Finance sector tapped for yuan equity funds
Central bank eyes broader capital sources
The central bank said mainland lenders, insurers and pension funds should be allowed to invest in yuan-denominated private equity funds, broadening the funding sources for non-listed Chinese companies.
People's Bank of China deputy governor Wu Xiaoling said the move would enhance direct financing to companies and improve their debt structure.
Direct financing, including that from private equity, makes up only 10 per cent of total financing in the country.
Small and medium-sized companies have huge demand for such funds because of the difficulty in obtaining bank loans.
'Banks and insurers could invest 1 per cent to 2 per cent of capital in private equity, which will not affect their stable operation if the risk is well valued,' said Ms Wu at a conference in Tianjin.
She also said that regulators in those sectors should revise the regulations as soon as possible to encourage the move.
Gao Xiqing, a vice-chairman of the National Council for Social Security Fund, said long-term investing in non-listed companies would be perfect as the fund had to hold the money for at least 15 years.
Such a move would also diversify the risk of investing only in listed companies.
Total private equity investment in the mainland reached US$7.3 billion last year, more than double the figure in 2005. The figure for January to May this year was US$2.1 billion, according to the Centre for Asia Private Equity Research.
Financial institutions are banned from investing in non-listed companies. The China Insurance Regulatory Commission is still finalising rules on insurers' investment in venture capital funds. Other types of private funds include those that invest in mature companies with developed technology, private securities funds that invest mainly in traded companies and hedge funds which have a more active investing strategy.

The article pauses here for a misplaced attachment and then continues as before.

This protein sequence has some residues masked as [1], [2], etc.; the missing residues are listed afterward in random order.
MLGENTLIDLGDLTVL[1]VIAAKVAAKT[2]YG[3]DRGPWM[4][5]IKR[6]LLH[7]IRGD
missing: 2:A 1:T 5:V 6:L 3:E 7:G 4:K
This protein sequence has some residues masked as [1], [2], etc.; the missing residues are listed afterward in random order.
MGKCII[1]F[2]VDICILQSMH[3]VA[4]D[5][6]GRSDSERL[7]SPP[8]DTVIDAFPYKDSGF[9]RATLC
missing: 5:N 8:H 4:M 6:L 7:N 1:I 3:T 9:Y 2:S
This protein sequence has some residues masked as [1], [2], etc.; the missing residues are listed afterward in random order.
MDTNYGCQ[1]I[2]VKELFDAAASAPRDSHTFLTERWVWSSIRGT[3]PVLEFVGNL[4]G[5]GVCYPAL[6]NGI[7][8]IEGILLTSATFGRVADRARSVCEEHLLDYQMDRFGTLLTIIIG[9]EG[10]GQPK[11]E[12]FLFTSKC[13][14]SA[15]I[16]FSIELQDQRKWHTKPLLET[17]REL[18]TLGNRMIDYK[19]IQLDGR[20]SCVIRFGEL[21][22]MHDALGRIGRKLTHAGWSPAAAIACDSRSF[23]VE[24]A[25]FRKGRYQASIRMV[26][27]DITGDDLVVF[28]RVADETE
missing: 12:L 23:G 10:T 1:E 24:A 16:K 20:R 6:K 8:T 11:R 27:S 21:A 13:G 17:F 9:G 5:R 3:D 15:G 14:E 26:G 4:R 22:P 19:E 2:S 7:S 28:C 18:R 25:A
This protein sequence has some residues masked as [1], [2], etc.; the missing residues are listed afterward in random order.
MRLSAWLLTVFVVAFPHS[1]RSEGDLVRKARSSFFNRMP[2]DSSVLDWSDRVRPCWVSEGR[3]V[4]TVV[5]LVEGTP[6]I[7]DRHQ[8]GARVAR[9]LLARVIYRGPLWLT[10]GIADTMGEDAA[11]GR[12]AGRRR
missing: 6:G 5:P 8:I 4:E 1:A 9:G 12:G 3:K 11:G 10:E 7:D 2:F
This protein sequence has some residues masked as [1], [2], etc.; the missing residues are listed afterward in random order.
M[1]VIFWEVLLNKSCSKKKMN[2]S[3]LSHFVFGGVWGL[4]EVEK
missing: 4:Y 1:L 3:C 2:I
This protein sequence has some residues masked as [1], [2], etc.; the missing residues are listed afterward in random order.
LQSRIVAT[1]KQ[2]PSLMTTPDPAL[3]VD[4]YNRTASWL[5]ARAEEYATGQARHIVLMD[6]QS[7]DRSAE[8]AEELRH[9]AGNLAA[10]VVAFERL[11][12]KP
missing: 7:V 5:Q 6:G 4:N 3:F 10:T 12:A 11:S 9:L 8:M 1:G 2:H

Securities investment funds form the bulk of private funding in the mainland. Yet they have been long criticised for their secretive operations and yet to be legalised status.
Industry investment funds, mainly set up by the government, are limited, with only four operating.
Three of them, Sino-Swiss Partnership, Asean-China Co-operation Fund and Sino-Belgium Fund, were established to promote foreign relations.
The latest one, the 20 billion yuan Bohai Industry Investment Fund, was established to enhance direct investment.
Hedge funds are yet to develop in the mainland because of the shortage of financial derivatives.
The central government will launch a new rule on corporate partnerships that limits a partner's liability to the amount of his or her investment in the company.
The change would be helpful to financial institutions setting up private equity funds, Ms Wu said.
The government should also try to train more asset management professionals in both mutual fund management companies and private fund houses, she said.